House lawmakers paw over bill inspired by 'Tiger King'

May 13, 2022

While the self-styled “Tiger King” seeks a new trial from his federal prison cell, legislation propelled by his television notoriety is prowling forward one paw at a time.

In a hearing yesterday, House members lent an ear to a bill that the author, Rep. Mike Quigley (D-Ill.) says will stop the "exploitative, dangerous and inhumane" treatment of tigers and other wild animals.

"Five-hundred-pound carnivores pose a serious and very real threat to first responders, law enforcement officers and entire communities around the country,” Quigley told the House Natural Resources Subcommittee on Water, Oceans and Wildlife.

His bill, H.R. 263, would ban the private ownership and sale of so-called big cats, including lions, tigers, leopards, cheetahs, jaguars and cougars. Quigley said there are currently an estimated 10,000 to 20,000 big cats held in captivity throughout the United States (E&E Daily, Jan. 13, 2021).

"The exact number is unknown because of how many big cats are being held in private hands," Quigley said.

An identical bill passed the House in 2020, but the Senate never took up a companion bill filed by Sen. Richard Blumenthal (D-Conn.) (E&E Daily, Dec. 4, 2020).

Both lawmakers have cited as partial justification the Netflix series “Tiger King: Murder, Mayhem and Madness.” The hit show documented the Greater Wynnewood Exotic Animal Park in Oklahoma and its former owner, Joseph Maldonado-Passage, who also went by "Joe Exotic.”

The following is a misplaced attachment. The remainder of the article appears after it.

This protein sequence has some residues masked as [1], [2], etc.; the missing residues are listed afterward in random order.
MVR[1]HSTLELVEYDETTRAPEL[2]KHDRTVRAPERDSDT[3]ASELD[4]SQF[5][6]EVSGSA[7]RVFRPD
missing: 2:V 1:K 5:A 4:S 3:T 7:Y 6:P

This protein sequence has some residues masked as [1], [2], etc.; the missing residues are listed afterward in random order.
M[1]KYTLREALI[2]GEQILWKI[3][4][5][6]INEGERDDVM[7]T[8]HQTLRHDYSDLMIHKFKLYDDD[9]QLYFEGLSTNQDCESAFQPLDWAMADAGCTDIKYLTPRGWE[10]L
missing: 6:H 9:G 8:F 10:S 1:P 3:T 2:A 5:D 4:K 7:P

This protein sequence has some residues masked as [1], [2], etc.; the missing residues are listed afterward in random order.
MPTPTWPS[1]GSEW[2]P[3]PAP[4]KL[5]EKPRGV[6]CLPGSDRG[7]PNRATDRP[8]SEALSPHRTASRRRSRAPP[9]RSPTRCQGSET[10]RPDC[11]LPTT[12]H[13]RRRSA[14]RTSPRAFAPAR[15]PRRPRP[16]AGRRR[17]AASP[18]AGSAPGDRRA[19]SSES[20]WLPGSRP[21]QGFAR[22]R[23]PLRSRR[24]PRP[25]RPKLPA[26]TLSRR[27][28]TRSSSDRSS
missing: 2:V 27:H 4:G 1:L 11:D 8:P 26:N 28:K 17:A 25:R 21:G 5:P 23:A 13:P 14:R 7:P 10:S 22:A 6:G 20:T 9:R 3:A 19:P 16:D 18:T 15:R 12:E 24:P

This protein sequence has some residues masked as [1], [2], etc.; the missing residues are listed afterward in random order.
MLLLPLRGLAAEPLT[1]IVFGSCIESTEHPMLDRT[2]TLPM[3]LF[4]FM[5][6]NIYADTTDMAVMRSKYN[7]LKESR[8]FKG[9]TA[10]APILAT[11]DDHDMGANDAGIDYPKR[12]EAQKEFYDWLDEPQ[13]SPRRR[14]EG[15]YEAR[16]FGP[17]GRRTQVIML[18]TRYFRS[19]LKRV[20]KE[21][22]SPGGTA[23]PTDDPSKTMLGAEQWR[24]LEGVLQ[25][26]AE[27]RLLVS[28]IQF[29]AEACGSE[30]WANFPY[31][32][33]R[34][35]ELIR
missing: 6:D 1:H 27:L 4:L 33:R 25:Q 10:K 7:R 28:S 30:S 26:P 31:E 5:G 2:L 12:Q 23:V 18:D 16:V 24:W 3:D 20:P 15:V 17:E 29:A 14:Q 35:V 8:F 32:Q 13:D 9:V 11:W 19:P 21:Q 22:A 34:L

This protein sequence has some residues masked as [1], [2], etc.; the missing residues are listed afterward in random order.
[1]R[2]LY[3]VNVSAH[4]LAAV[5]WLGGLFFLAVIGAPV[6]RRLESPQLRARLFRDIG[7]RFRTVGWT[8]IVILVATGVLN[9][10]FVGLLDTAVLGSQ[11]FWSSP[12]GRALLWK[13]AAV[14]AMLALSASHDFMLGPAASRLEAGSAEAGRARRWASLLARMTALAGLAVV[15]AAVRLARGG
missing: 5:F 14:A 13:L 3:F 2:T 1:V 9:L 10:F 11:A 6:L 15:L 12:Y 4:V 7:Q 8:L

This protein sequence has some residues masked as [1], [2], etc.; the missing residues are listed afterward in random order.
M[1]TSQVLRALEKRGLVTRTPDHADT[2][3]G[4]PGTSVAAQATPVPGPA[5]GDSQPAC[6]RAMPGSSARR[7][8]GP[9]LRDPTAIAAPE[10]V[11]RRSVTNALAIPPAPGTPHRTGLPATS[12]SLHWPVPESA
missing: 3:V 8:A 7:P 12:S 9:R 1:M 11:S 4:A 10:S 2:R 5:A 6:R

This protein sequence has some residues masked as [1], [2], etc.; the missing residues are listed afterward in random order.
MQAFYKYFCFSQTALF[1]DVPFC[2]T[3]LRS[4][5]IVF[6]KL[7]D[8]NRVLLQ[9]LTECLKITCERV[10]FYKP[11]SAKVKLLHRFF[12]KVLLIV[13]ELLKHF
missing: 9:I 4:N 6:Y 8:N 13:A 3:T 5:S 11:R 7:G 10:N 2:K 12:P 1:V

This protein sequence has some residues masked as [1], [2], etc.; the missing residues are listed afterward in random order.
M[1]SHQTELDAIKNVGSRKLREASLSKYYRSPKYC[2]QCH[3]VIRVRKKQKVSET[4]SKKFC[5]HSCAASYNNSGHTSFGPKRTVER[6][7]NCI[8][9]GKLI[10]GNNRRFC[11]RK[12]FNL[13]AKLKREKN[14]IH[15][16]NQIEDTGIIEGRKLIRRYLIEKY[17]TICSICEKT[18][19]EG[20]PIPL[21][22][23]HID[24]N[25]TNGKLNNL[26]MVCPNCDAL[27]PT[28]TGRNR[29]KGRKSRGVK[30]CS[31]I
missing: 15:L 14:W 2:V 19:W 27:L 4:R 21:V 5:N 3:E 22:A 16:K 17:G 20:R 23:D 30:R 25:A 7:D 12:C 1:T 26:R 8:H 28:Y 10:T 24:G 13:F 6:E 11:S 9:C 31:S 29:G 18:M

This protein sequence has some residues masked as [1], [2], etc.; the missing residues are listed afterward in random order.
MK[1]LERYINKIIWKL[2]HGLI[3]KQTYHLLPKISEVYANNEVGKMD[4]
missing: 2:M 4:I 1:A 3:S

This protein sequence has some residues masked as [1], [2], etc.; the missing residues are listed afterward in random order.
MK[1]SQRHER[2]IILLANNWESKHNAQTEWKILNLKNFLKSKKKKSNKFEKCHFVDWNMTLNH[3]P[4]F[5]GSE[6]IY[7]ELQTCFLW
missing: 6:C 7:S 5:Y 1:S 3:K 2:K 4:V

"This series showed us a lot of things, but one of the things that it definitely showed was that there is a dark, dangerous side to keeping lions, tigers and big cats in captivity," said Rep. Jared Huffman (D-Calif.), the subcommittee chair, adding that the bill "is a common-sense solution."

Maldonado-Passage is currently serving a 21-year sentence following his conviction on two murder-for-hire counts, eight counts of falsifying wildlife records and nine counts of violating the Endangered Species Act.

An appeals court determined the original sentence of 22 years was incorrectly based on the judge’s double-counting of the murder-for-hire offense (Greenwire, July 15, 2021).

In a sprawling motion for a new trial filed last month, Maldonado-Passage’s attorneys allege a litany of problems including “perjury” by witnesses, “extortion on behalf of the cooperating government witnesses” and “substantial government misconduct.”

Quigley's bill, meanwhile, includes exemptions for exhibitors with Agriculture Department Class C licenses, such as public zoos and animal sanctuaries. It also grandfathers current big cat owners if they register with the Fish and Wildlife Service.

The bill would prohibit the registered animal owners from allowing direct contact between the public and their cats. Individuals who knowingly violate the bill's mandates could face fines of up to $20,000 and/or prison sentences up to five years.

Matt Lutz, sheriff of Muskingum County, Ohio, backed Quigley's bill by recounting a 2011 incident in which exotic animal collector Terry Thompson released more than 50 exotic animals, including 38 tigers, lions and cougars, that he had been keeping on his property.

“It was up to me to determine what to do,” Lutz stated. ‘In order to protect my community, I had to make the difficult decision to shoot the animals before they could harm or kill anyone.”

Republican Rep. Cliff Bentz of Oregon said he wants to hear an assessment of the bill from FWS, which was not represented at the hearing that was dominated by discussion of seven water-related bills.

"The main crux of this bill is critical," said Rep. Darren Soto (D-Fla.), while adding that "we could probably work on" some bill details such as set-back requirements and distinctions between treatment of volunteers and paid zoo staff.

By:  Michael Doyle
Source: E&E News